Feminae: Medieval Women and Gender Index

5 Record(s) Found in our database

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1. Record Number: 7848
Title : Hoccleve, the Virgin, and the Politics of Complaint
Source: PMLA: Publications of the Modern Language Association of America , 117., 5 (October 2002):  Pages 1172 - 1187.
Year of Publication: 2002.

2. Record Number: 5492
Author(s): Mehl, Dieter.
Title : A Lover's Complaint: Shakespeare and Chaucer [The author argues that Shakespeare was influenced by Chaucer's "Squire's Tale" when writing his poem, "A Lover's Complaint"; in both the abandoned woman bemoans her fate but the authors hold back from identifying with her so that the accused male seems l
Source: Archiv für das Studium der neueren Sprachen und Literaturen , 237., 1 ( 2000):  Pages 133 - 138.
Year of Publication: 2000.

3. Record Number: 9545
Author(s): Favier, Dale A.
Title : Anelida and Arcite: Anti-Feminist Allegory, Pro-Feminist Complaint [The author argues that a pro-feminist impulse in Chaucer’s early poem “Anelida and Arcite” conflicts with the anti-feminist (misogynist) allegorical tradition upon which it borrows. In this tradition, poetry’s betrayal of literal meaning reflects men’s betrayal of women. Anelida’s complaint against Arcite (as well as the poet’s negative portrayal of Mars and Theseus) challenge this anti-feminist literary tradition. Chaucer’s interest in female-voiced complaint carries over into much of his later work. Title note supplied by Feminae.].
Source: Chaucer Review , 26., 1 ( 1991):  Pages 83 - 94.
Year of Publication: 1991.

4. Record Number: 11200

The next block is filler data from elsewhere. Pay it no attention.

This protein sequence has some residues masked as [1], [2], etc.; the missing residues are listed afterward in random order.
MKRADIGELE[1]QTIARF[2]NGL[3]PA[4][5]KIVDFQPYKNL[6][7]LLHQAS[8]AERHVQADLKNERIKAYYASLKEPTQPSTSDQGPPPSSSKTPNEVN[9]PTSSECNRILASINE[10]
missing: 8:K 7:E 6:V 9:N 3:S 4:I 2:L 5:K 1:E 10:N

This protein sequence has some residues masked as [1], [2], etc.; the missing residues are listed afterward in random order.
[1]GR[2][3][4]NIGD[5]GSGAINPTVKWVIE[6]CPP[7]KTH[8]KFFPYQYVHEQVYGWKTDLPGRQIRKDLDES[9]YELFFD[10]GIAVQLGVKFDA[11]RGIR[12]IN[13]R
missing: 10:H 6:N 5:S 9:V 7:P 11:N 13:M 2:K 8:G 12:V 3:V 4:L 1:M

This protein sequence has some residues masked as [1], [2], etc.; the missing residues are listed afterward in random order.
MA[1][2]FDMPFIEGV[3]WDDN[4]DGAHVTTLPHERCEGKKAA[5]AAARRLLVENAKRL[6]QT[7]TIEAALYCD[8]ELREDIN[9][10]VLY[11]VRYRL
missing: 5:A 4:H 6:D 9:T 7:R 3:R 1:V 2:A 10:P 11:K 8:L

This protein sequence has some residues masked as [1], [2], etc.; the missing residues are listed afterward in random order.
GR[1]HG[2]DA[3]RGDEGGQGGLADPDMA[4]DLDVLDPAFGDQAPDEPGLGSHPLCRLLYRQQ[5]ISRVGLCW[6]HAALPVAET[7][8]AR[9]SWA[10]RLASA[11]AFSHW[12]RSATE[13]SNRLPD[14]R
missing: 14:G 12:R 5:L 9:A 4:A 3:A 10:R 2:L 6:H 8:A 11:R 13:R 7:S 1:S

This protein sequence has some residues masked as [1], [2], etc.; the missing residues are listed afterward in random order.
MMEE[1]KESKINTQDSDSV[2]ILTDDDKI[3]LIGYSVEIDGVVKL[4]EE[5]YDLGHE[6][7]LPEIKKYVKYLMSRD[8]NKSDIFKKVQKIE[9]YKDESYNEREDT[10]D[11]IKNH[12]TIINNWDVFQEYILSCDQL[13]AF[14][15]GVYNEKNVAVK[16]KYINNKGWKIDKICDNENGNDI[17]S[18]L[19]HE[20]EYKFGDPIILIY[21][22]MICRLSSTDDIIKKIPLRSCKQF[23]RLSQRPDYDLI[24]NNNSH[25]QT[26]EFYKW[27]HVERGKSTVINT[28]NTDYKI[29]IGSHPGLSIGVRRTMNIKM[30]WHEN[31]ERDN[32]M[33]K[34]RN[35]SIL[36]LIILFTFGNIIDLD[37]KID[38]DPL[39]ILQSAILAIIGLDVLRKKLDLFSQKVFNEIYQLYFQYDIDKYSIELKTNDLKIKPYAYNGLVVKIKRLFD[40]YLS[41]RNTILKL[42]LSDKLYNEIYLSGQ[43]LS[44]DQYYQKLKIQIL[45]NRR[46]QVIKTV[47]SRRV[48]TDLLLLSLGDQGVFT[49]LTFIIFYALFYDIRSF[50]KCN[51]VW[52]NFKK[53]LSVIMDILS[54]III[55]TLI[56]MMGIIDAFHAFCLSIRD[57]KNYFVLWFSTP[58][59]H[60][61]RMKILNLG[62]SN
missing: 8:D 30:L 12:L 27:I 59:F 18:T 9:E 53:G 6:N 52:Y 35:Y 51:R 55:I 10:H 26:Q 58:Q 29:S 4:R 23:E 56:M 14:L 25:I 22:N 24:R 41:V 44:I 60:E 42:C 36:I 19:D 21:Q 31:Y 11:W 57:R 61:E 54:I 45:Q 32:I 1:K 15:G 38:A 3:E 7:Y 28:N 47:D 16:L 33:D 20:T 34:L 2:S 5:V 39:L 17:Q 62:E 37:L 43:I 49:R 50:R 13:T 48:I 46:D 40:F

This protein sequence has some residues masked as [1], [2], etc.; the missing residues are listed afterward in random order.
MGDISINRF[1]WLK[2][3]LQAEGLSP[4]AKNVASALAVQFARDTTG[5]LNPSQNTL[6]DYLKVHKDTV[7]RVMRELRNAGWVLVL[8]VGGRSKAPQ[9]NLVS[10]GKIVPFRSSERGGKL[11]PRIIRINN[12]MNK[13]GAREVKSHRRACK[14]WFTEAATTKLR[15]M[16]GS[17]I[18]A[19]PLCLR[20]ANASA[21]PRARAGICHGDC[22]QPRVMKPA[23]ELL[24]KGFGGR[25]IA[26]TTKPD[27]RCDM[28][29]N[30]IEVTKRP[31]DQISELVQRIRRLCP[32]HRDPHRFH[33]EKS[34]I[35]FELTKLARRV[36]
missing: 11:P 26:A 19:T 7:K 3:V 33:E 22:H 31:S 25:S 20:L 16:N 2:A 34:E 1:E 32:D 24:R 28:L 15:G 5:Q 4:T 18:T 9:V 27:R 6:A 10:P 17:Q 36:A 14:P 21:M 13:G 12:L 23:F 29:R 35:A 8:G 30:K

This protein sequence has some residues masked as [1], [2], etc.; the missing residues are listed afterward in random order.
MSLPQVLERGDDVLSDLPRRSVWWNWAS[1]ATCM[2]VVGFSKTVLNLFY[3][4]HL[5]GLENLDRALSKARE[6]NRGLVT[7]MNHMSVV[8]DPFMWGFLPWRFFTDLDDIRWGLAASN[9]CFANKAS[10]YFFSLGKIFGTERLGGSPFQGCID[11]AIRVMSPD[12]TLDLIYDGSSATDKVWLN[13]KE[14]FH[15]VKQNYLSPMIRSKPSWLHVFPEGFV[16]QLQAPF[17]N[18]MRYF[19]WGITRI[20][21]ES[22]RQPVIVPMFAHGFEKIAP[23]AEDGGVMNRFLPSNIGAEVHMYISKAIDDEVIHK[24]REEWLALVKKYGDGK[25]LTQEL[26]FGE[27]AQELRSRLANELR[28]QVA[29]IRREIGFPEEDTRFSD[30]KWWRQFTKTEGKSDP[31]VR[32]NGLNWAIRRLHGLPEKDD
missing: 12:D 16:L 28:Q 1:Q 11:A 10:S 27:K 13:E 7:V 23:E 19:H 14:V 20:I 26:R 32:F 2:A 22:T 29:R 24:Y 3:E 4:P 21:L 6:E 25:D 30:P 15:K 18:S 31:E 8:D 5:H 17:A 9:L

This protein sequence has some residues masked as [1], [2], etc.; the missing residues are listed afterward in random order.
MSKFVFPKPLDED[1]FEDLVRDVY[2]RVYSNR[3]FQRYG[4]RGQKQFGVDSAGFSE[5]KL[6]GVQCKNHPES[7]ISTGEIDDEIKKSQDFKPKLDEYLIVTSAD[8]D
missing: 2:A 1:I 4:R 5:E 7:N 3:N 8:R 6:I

Author(s): Owen, Charles A., Jr.
Title : The Falcon’s Complaint in the Squire’s Tale [In its form and content, the falcon’s lament departs from the traditional poetic genre of the complaint. The poetic structure (including rhyme and meter) of this passage differs from other poems in the complaint genre, and the passage serves a narrative function as well as a lyric one. It relates the story of the falcon’s betrayal by her male lover and simultaneously expresses her emotional state through a complex series of poetic devices, including metaphors and allusions. Title note supplied by Feminae.].
Source: Rebels and rivals: the contestive spirit in The Canterbury tales.   Edited by Susanna Greer Fein, David Raybin, and Peter C. Braeger Studies in medieval culture .   Medieval Institute Publications, Western Michigan University, 1991. Chaucer Review , 26., 1 ( 1991):  Pages 173 - 188.
Year of Publication: 1991.

5. Record Number: 11209
Author(s): McNamer, Sarah
Title : Female Authors, Provincial Setting: The Re-versing of Courtly Love in the Findern Manuscript [The article includes an appendix with transcriptions of Middle English poems believed to be written by women. Title note supplied by Feminae.].
Source: Viator , 22., ( 1991):  Pages 279 - 310.
Year of Publication: 1991.